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This post is based loosely on a previous post, but the presentation is somewhat different and hopefully much more succinct.

Basically, I'm wondering if it is plausible for there to be a formal proof of P!=NP if ZF is consistent (obviously the converse is true). The idea is this: since proofs to sentences in ZF can be viewed as witnesses in an NP-language, if P!=NP then this means that for some fixed $k$ not all provable sentences $\phi$ of ZF have a proof of length $\leq {|\phi|}^k$. But if ZF is inconsistent, then every sentence of sufficient length has a relatively short proof derived from a fixed contradiction. So we get that P!=NP implies that ZF is consistent. So if we have a formal proof of P!=NP then this would imply through Godel's Second Incompleteness Theorem that ZF is inconsistent (and thus P=NP) as well. Is there a problem with this approach?

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    $\begingroup$ See Pudlák's On the length of proofs of finitistic consistency statements in first order theories. $\endgroup$ – Yuval Filmus Jun 30 '19 at 21:42
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    $\begingroup$ ... if P!=NP then this means that for some fixed $k$ not all true sentences $\phi$ of ZF have a proof of length $\leq {|\phi|}^k$. Why? $\endgroup$ – xskxzr Jul 1 '19 at 12:31
  • $\begingroup$ @xskxzr because if they did, then we could always determine in polynomial time whether a statement is provable or not. $\endgroup$ – Ari Jul 1 '19 at 13:57
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    $\begingroup$ How ? We could examine all proofs of length $\le |\phi|^k$ until we find one that proves or disproves $\phi$ but surely that requires exponential time ? $\endgroup$ – gandalf61 Jul 1 '19 at 15:17
  • $\begingroup$ @gandalf61 Indeed, that would require exponential time, but for an NP problem it's enough to know that a proof exists and not know it specifically. If P=NP then the NP-complete language $L=\{\phi | \phi \text{ has a proof } <{| \phi |}^k \}$ for some fixed $k$ is in P. $\endgroup$ – Ari Jul 2 '19 at 17:01
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if P!=NP then this means that for some fixed $k$ not all true sentences $\phi$ of ZF have a proof of length ≤ $|ϕ|^k$.

You do not need to assume $P \neq NP$ to prove this claim. If all true sentences $\phi$ of ZF have a proof of length $\leq |\phi|^k$ then the halting problem could be solved by enumerating all proofs of "$M$ is halting" and "$M$ is not halting" up to that size. So it's not possible for all true sentences to have a short proof. Instead of $|\phi|^k$ we can take a function that grows even faster, e.g. $2^{2^{2^{|\phi|}}}$. There's no computable limit on how long a proof can be compared to its statement.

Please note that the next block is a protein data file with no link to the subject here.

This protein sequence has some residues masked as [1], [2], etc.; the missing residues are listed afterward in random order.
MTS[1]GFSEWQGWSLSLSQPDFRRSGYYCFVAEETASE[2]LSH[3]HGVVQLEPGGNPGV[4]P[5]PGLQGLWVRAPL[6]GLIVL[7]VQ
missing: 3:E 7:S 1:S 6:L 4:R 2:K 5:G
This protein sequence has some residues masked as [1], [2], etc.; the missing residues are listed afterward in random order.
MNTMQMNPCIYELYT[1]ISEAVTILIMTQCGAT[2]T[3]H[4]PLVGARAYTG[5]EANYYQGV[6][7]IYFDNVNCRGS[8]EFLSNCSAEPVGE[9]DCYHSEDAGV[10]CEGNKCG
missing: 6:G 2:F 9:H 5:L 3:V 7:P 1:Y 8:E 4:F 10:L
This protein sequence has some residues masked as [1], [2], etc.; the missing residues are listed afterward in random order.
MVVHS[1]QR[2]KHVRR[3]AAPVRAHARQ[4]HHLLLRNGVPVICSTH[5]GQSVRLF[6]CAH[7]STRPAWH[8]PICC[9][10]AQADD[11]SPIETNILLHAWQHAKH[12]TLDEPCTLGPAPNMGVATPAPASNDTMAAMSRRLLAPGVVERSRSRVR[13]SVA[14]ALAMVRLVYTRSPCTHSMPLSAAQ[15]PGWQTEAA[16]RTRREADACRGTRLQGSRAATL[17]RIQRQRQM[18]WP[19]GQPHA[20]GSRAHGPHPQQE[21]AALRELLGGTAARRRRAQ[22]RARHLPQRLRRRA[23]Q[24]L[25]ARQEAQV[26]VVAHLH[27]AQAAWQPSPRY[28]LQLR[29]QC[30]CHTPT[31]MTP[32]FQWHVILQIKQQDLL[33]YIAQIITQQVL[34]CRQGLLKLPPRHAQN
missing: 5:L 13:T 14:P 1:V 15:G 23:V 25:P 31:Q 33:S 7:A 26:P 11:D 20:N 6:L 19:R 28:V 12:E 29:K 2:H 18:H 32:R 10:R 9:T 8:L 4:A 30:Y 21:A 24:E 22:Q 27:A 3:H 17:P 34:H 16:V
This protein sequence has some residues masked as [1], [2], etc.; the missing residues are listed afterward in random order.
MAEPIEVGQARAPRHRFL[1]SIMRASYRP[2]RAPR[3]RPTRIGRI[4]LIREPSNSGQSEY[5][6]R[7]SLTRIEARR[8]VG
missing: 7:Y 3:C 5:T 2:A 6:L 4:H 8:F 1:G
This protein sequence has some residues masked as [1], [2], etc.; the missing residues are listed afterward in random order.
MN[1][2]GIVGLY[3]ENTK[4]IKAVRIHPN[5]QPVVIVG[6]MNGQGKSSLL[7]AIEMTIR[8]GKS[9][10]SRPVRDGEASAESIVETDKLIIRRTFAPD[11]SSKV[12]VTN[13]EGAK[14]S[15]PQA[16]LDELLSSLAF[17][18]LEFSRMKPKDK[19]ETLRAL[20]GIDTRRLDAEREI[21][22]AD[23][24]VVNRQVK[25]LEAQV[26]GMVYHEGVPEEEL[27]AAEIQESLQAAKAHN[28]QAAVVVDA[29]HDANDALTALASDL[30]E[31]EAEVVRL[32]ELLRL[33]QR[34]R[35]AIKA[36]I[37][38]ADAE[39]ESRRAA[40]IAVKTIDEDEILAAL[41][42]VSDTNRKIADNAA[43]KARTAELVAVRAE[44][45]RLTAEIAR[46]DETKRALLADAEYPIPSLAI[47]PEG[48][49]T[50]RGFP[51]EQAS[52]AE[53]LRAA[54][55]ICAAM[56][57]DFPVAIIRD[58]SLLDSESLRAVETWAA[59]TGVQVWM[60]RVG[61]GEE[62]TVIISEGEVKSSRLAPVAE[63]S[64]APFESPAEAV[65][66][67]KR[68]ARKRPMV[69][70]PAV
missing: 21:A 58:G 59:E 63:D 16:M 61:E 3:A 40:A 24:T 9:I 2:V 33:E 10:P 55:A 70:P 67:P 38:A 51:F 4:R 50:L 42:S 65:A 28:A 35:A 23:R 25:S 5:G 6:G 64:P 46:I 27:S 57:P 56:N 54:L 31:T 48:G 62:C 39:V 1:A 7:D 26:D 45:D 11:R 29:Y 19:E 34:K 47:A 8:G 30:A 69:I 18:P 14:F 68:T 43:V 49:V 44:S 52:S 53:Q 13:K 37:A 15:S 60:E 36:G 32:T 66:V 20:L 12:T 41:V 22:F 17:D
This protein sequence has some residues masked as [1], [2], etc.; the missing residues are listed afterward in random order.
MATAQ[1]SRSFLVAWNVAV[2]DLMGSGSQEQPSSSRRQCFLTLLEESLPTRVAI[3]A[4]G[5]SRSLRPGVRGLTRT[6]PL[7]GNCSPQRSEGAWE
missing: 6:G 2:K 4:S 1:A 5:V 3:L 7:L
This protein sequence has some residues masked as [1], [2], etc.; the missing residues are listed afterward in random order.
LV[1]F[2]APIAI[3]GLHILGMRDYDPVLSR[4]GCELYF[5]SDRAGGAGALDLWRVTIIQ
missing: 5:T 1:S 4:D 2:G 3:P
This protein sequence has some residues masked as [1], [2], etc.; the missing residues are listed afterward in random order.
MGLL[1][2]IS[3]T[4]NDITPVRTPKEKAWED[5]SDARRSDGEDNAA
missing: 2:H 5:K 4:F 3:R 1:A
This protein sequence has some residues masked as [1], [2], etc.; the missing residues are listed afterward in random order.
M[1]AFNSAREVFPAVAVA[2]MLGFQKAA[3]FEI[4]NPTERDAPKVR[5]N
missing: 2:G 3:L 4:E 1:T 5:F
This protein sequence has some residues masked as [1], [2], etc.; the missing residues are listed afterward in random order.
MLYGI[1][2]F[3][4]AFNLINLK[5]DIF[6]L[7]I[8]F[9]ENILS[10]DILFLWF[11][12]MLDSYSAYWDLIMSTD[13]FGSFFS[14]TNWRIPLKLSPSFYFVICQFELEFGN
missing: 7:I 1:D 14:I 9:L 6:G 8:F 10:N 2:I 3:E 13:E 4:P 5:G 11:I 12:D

However, to speak about true sentences, we are assuming implicitly that ZF already has a model. So this reasoning does not prove that ZF is consistent - it assumes it from the start. There's no contradiction between "not all true statements have a short proof" and "all statements have a short proof" if there are no true statements.

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  • $\begingroup$ Thank you for your answer. I made a mistake by using the word "true" instead of "provable" and I just changed the wording in my question to avoid any reference to models. My point is that a formal proof of P!=NP would establish a lower bound for some provable statements, but as you point out, an exponential lower bound would do the same. So this part of my question was not suggesting that P!=NP is a necessary condition but rather a sufficient one. $\endgroup$ – Ari Jul 27 at 1:39
  • $\begingroup$ @Ari Try repeating your reasoning but replace ZF by a clearly inconsistent theory T (e.g. add 1 = 0 to ZF). Is it then still true that if P!=NP, then there must be long proofs in the modified theory T? I believe this sentence implicitly assumes that T is consistent. $\endgroup$ – sdcvvc Jul 29 at 20:33
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Let $k=1$. Since there exist statements that have multiple very short proofs, there must be some sentence that has a shortest proof longer than its own length. So we already live in the "bad world" you're imagining. Since any short proof can have an irrelevant line introduced without changing anything as long as that line is a tautology, we even live in a pretty extreme version.

I'm not sure exactly what your reasoning is or where it's going wrong, but I think where you're going wrong is that in a world where ZF is consistent the set of valid deductions is different from in a world in which ZF is inconsistent.

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  • $\begingroup$ Yes, ZF is consistent iff there are statements with very long proofs, and that's exactly my point. A formal proof of NP!=P would establish that there exist statements only having long proofs, which implies a formal proof of the consistency of ZF, which implies through Godel's second incompleteness Theorem that ZF is inconsistent $\endgroup$ – Ari Jul 2 '19 at 17:10
  • $\begingroup$ Do you disagree that I proved that some statements only have proofs longer than their length? $\endgroup$ – Stella Biderman Jul 2 '19 at 17:17
  • $\begingroup$ No, you're right on that. However, if ZF is inconsistent, then every statement will have a proof of some length which is at most polynomial in its own length. I'm not just concerned about the case of $k=1$ but rather for any $k$. $\endgroup$ – Ari Jul 2 '19 at 17:38

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